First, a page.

5 Best: The Squid and the Whale (2005) (93%)
Unlike many of his other films, Wes Anderson was only a producer on The Squid and the Whale. Inspired by true events, the film follows two young boys as they try to navigate their new lives following their parent’s divorce. Though Anderson himself didn’t direct the film, there are still a few elements that reflect his unique style.
While The Squid and the Whale also isn’t the director’s biggest film, it still earned several awards following its release. For a unique and touching coming-of-age story of sorts, there is still a lot to appreciate about this film that makes it one of the filmmaker’s best works.
4 Worst: The Darjeeling Limited (2007) (68%)
Centered around two brothers who have reunited after not speaking for a year, The Darjeeling Limited feels a lot like most other Wes Anderson movies. However, while it has a relatively low score on Rotten Tomatoes, it has received fairly mixed reviews across the board.
Granted, a 68% score isn’t the worst rating a movie could receive. While it could certainly be better, there are definitely many other films that have received far lower scores. Like with The Life Aquatic with Steve Zissou, there is still a lot to appreciate with The Darjeeling Limited. However, with everything else Anderson has done, this one does feel a bit weaker in comparison.
3 Best: Moonrise Kingdom (2012) (93%)
Though not the best project that the filmmaker has ever contributed to (according to Rotten Tomatoes), Moonrise Kingdom is considered to be the best thing Anderson has ever written and directed. Set in a fictitious New England, Moonrise Kingdom is an excellent coming of age story, arguably made better by Anderson’s unique, symmetrical visual style.
With another ensemble cast, the film not only has Anderson’s usual elements of humor and heart, but also tackles issues like mental health and sexuality in a very tasteful manner. With so many great elements to this film, it is easy to see why Moonrise Kingdom is the best thing that Anderson has ever directed.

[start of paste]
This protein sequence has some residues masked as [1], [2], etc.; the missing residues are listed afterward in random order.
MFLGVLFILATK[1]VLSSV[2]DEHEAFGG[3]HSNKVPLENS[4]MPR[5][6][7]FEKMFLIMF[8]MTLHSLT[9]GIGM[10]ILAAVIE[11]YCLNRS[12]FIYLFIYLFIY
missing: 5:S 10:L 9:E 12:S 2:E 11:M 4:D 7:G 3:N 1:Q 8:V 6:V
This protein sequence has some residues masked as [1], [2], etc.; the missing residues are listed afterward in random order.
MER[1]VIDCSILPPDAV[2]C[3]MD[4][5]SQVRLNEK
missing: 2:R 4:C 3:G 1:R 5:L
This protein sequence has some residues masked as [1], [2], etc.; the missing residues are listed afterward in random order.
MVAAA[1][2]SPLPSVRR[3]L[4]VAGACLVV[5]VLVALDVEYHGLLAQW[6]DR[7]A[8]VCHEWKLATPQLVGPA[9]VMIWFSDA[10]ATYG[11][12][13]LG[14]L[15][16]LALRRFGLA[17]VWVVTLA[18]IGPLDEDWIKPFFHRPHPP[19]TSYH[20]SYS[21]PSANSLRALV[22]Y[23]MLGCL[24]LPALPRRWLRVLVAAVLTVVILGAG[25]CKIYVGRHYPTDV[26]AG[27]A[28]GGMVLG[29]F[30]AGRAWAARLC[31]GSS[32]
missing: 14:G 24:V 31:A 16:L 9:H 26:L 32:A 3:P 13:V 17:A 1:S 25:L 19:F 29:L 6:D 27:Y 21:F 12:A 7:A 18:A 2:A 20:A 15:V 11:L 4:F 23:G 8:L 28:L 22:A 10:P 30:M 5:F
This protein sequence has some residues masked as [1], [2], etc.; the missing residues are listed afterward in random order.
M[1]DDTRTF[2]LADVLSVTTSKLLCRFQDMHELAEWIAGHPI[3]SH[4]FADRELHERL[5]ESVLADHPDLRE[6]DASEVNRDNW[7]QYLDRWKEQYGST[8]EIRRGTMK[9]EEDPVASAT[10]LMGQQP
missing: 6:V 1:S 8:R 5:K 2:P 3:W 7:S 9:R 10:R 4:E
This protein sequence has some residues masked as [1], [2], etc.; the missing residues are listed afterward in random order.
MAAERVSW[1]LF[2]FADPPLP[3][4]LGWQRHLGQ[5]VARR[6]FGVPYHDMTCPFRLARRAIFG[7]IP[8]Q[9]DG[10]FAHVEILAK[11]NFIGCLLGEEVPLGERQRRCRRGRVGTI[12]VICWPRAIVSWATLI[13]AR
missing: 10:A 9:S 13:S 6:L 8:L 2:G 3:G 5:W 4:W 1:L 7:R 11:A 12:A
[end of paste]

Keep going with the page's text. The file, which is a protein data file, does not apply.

2 Worst: The Royal Tenenbaums (2002) (80%)
Surprisingly, one of the director’s worst films is one that he is most known for. With an all star cast, The Royal Tenenbaums explores a very wealthy yet dysfunctional family. In the traditional Wes Anderson style, the film itself is very weird and full of the same dry humor as other films from him.
While still entertaining, Anderson has had stronger projects since. However, for one of his earliest films, The Royal Tenenbaums is far from a failure. Likewise, with one of his worst projects sitting at an 80%, it says a lot about the general quality of cinema that the director is known for.
1 Best: Hitchcock/Truffaut (2015) (96%)
For everything that Wes Anderson has contributed to film over the years, one of his more recent projects, Hitchcock/Truffaut is considered to be his best work. However, like Always at the Carlyle, this film sees the visionary director as an “actor” yet again. As yet another documentary featuring the director, Hitchcock/Truffaut is, of course, centered on Alfred Hitchcock and Francois Truffaut along with their contributions to the world.
While Wes offers a lot of great and insightful input, the film is a far greater hit with critics and those who appreciate classic cinema. While it truly is a wonderful documentary, general audiences may prefer Anderson more as a director. However, those who are fans of Hitchcock’s work especially are likely to agree that this documentary is one of the best things Anderson has ever been a part of.